At 6:08 P.M., Jacob Brodie Lankford was born into heaven. He weighed eight pounds, two ounces, and he was eighteen inches long. Just like everyone said, he was a big boy. He was perfect in every single way except for his umbilical cord. About an inch from his belly button, his blood flow and oxygen was just completely cut off. No knot, no kink, just cut off. I chose not to have an autopsy because I couldn’t stand the thought of him being hurt, so I guess we will never know the exact reason.


Over the next few days, I spent as much time with him as possible. On the day I was due to be dismissed, I begged the staff not to send me home. I felt like I was leaving my little boy, and that absolutely killed me. A few days later, Brodie was buried right beside my great-grandparents. That week will forever be the worst week of my life. No parent should have to bury their own child, especially not an innocent baby!


Losing Brodie has changed my life. He was my little miracle. He was one of the few things I have ever done right in my life. Now, after nine months of a perfect pregnancy, here I am. Empty arms and a broken heart.

Mallory blogs at www.babybrodieslove.blogspot.com
You can contact her at mal_mal2513@yahoo.com

Rachel
Mother to Isobel Nixie
Due August 7th, 2001; lost to miscarriage at 9 weeks

Kansas City, KS
Two months shy of my nineteenth birthday, I missed a period. As a freshman at college with few close friends and no mode of transportation, I didn’t know what to do or who to turn to. The whole thing was stupid anyway. I was having manic and depressive mood swings coming off of Prozac. I was feeling rejected by a guy so I started fooling around with another guy who was nice and who missed his girlfriend back home. It was just a silly fling to get us over them. None of these are excuses, just factors. Like I said, it was stupid.

Regardless, here I found myself. I had to ask my roommate for a ride to the drugstore so I could buy a pregnancy test. I tried to hide it from her but I’m sure she knew, even though she never said anything about it. I spent what seemed like hours in the “community bathroom” of my dorm floor reading the test instructions, peeing on the stick, and subsequently freaking out – all very quietly, I might add.

After a long night of crying, I started making a plan. I decided not to tell the father. For one thing, neither of us had any intention for our fling to last past the semester. I didn’t really want to be with him, nor he with me. Plus, I didn’t want him to have any say in the pregnancy or the baby’s future. I guess I was selfish, but we were both 18 and neither of us were ready for parenthood.

I started looking at open adoption agencies. I even thought of giving my baby up to a gay or lesbian couple to raise. I knew that I couldn’t provide for a child as well as a family could. I also knew that although I support the right for a woman to choose, I personally could not get an abortion because the whole procedure terrified me. I was going to have the baby. The problem was how to hide the pregnancy from my family.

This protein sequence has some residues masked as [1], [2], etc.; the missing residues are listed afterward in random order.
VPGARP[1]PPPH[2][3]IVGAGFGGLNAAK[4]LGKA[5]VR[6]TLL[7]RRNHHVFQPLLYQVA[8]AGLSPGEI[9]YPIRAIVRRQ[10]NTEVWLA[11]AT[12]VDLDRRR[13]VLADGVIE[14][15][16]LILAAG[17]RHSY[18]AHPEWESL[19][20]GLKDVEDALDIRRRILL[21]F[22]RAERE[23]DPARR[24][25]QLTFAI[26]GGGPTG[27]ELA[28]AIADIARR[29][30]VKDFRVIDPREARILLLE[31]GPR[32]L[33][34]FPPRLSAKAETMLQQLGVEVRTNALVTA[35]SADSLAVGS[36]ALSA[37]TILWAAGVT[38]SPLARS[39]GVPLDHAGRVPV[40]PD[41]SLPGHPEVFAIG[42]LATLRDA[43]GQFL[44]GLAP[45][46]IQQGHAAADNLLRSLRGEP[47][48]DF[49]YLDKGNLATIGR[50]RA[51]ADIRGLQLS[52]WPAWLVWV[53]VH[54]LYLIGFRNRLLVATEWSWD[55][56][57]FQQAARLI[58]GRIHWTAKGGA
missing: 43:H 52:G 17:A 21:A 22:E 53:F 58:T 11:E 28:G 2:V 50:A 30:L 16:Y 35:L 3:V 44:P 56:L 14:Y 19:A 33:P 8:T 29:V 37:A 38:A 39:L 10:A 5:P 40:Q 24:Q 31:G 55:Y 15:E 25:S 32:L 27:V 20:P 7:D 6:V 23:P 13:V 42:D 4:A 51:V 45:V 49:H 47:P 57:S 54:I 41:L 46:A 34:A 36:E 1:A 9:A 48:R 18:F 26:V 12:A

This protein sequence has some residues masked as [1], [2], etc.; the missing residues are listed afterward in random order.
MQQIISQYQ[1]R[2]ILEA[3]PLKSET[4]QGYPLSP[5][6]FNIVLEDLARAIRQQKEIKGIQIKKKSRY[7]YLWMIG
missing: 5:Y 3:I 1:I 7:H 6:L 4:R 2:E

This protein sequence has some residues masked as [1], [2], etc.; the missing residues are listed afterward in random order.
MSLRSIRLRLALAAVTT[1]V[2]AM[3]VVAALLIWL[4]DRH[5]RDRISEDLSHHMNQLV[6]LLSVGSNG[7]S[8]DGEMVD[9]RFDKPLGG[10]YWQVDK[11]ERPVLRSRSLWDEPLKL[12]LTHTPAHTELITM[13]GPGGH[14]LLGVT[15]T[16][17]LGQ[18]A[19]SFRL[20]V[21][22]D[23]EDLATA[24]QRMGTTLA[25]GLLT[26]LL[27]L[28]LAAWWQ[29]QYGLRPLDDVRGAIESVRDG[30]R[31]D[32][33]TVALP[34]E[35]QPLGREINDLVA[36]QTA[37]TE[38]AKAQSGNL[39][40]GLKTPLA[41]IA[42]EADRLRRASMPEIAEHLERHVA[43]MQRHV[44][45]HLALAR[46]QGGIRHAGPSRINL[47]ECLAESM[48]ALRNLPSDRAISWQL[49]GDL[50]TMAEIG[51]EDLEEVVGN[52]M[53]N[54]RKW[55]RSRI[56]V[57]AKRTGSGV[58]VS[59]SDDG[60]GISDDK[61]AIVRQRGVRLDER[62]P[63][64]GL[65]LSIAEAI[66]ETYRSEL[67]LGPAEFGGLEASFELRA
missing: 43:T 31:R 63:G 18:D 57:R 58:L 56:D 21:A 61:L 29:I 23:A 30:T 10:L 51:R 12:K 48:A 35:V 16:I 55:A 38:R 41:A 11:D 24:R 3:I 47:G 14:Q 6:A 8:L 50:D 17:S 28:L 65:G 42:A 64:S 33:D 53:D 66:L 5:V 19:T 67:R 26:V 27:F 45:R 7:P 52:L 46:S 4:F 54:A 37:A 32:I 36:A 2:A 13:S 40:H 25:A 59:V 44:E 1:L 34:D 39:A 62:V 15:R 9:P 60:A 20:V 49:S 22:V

By the time Christmas break arrived, I was going crazy trying to figure everything out and keep it all a secret. I truly had no one I thought I could turn to with this kind of information. I was so scared and worried about how my parents would react if they found out. I really don’t remember how I acted those weeks at home, but I vividly remember one night.

I was crying in bed after everyone else had gone to sleep thinking about what I was going to do. I finally broke down and prayed to God and told him that I just couldn’t handle this. I said I was lost and I needed help. The next day, my stomach hurt just a little. A few days after that, I started bleeding.

At first, I thought it was nothing, but after a day I started to worry. I read about ectopic pregnancies where the fetus attaches itself outside of the uterus and as it grows it could kill the woman. That had me really worried so I finally broke down and decided to talk to someone. I chose my preacher’s wife because I knew she was very young when she had her first child. I was so afraid to tell her because it would be admitting that I had done something wrong. However, I really had no choice.

We talked for about 2 hours before I told her the reason for my visit. She didn’t criticize or lecture or anything. For that I was relieved. She called a few people she knew with medical backgrounds and asked their recommendations. They suggested a visit to the hospital and so we went.

Once in the ER, time seemed to stand still. We waited to be called. We waited for a nurse. We waited for a doctor. We waited for a sonogram. We waited for results. It could have been days for all I knew. I remember when they did the sonogram and how I really wanted to see my baby, but was too shy to ask. I wish I had. I think that would have made it feel like a real baby instead of just some medical problem. They kept asking me how far along I was and if I was sure. I knew then that something was wrong.